Aid for Education

Education is the most powerful antidote against poverty in Africa, as quoted by Irina Bokova, Director General of Organization of the United Nations Educational, Scientific and Cultural Organization (UNESCO). However, UNESCO warns that the lack of aid to Africa and aid for education could derail efforts to make 32 million school children to get in to the schools. Various NGOs and some volunteers have taken up this task of education for poor in Africa. It is estimated that till 2015, there will be 23 million school children in the region, still, more than one in three adults in the continent are illiterate. Africa also has some of the inequalities in the world in education, due to factors such as sex, language or residence.

Under the new education reform program 1987, the Junior Secondary Schools are aimed to impart a broad-based education in Africa, to the students, including pre-disposition to technical and vocation subjects and basic life skills which will enable them to discover their aptitudes and potentialities so and induce desire for self-improvement, and appreciate the use of both brain and hand to make them creative and self-employable. It is also ensured that all Junior Secondary Schools are day schools with mixed sexes.

Education is the most powerful antidote against poverty in Africa, as quoted by Irina Bokova, Director General of Organization of the United Nations Educational, Scientific and Cultural Organization (UNESCO). However, UNESCO warns that the lack of aid to Africa and aid for education could derail efforts to make 32 million school children to get in to the schools. Various NGOs and some volunteers have taken up this task of education for poor in Africa. It is estimated that till 2015, there will be 23 million school children in the region, still, more than one in three adults in the continent are illiterate. Africa also has some of the inequalities in the world in education, due to factors such as sex, language or residence.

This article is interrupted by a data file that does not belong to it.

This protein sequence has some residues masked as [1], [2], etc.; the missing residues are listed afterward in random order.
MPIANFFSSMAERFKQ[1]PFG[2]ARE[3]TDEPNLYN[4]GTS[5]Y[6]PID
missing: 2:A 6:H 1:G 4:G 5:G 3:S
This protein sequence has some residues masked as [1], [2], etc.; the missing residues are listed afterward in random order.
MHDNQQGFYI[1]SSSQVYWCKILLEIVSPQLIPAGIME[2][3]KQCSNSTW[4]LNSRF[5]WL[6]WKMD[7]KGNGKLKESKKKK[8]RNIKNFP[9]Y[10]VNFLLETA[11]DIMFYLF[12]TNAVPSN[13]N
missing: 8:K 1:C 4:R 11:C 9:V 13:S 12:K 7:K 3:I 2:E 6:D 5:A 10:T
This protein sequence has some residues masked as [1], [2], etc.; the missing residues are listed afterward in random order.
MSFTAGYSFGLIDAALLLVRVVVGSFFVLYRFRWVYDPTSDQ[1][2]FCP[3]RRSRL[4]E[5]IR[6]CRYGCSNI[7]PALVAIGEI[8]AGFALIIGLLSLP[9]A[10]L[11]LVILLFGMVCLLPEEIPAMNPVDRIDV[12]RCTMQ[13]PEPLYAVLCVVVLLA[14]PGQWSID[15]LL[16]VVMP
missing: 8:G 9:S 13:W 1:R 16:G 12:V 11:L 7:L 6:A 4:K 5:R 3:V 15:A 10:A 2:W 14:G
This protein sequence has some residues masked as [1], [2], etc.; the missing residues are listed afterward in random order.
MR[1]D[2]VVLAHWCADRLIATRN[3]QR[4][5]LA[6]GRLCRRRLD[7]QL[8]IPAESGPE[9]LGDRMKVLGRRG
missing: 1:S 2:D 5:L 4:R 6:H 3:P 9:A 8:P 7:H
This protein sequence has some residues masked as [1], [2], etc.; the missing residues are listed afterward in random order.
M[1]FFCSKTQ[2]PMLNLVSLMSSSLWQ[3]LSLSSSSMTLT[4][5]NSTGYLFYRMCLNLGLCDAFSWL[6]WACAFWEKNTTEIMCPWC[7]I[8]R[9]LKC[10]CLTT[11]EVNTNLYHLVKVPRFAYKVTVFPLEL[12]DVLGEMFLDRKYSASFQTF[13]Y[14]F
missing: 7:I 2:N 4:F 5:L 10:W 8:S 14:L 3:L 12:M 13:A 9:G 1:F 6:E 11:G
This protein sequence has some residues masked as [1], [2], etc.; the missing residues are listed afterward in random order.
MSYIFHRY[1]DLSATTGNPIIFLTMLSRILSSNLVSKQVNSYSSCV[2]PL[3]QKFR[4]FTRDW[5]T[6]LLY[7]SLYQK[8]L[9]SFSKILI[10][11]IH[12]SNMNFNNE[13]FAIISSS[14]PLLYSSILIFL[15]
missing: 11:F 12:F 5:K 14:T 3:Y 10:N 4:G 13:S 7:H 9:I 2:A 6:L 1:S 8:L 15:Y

What Parents Should Know About the University of Minnesota Casual Sex Study

Some say the world has flipped on its side, leaving parents in a quandary. Long gone are the sugar-coated days of Ozzie and Harriet and their well-separated twin beds. No such sweetening of reality for today’s young people. No, sir. Now such comedies as Two and a Half Men portray casual sex as an entertaining end-goal, and ads extol the benefits of Viagra and KY Intense.

Meanwhile, “adults” can simply head to Craigslist, click on “Casual Encounters,” make a few promises, like being at least eighteen, and then connect with some stranger. No more complicated than seeking a used crib or laptop. The message nowadays is clear: nothing is taboo anymore.

It’s been an uphill battle for parents and schools for some time now, and the forecast doesn’t look promising. Despite pleas to abstain, make commitments, be responsible, and appreciate the risks-unwanted pregnancies, STDs, and HIV/AIDS–our kids continue to engage in oral and casual sex at ever younger ages. Our all-encompassing media makes no-strings-attached-sex seem so appealing. Face it: nowadays, enjoying “friends with benefits” is no longer out of the ordinary.

Previous studies, such as the one out of England’s Dunham University last year, confirmed what many of us have been thinking, and that’s that there is an emotional downside to the one-night stand. Indeed, while 80% of the surveyed men in this instance reported positive feelings afterward, only 54% of the women said so, reporting that they regretted having been “used.”

Yet now comes word out of the University of Minnesota’s Project EAT (Eating Among Teens) suggesting that young adults engaging in casual sex don’t appear to be at any more increased risk of negative effects than those in more committed relationships. Of the 1,311 sexually active 18- to 24-year-old participants-574 males and 737 females:

o 55% reported that their last sexual partner was with an exclusive partner;

o 25% said their most recent partner was a fiancé, spouse, or life partner;

o 12% said their last sexual partner was a close but not exclusive partner;

o 8% had been with a casual acquaintance.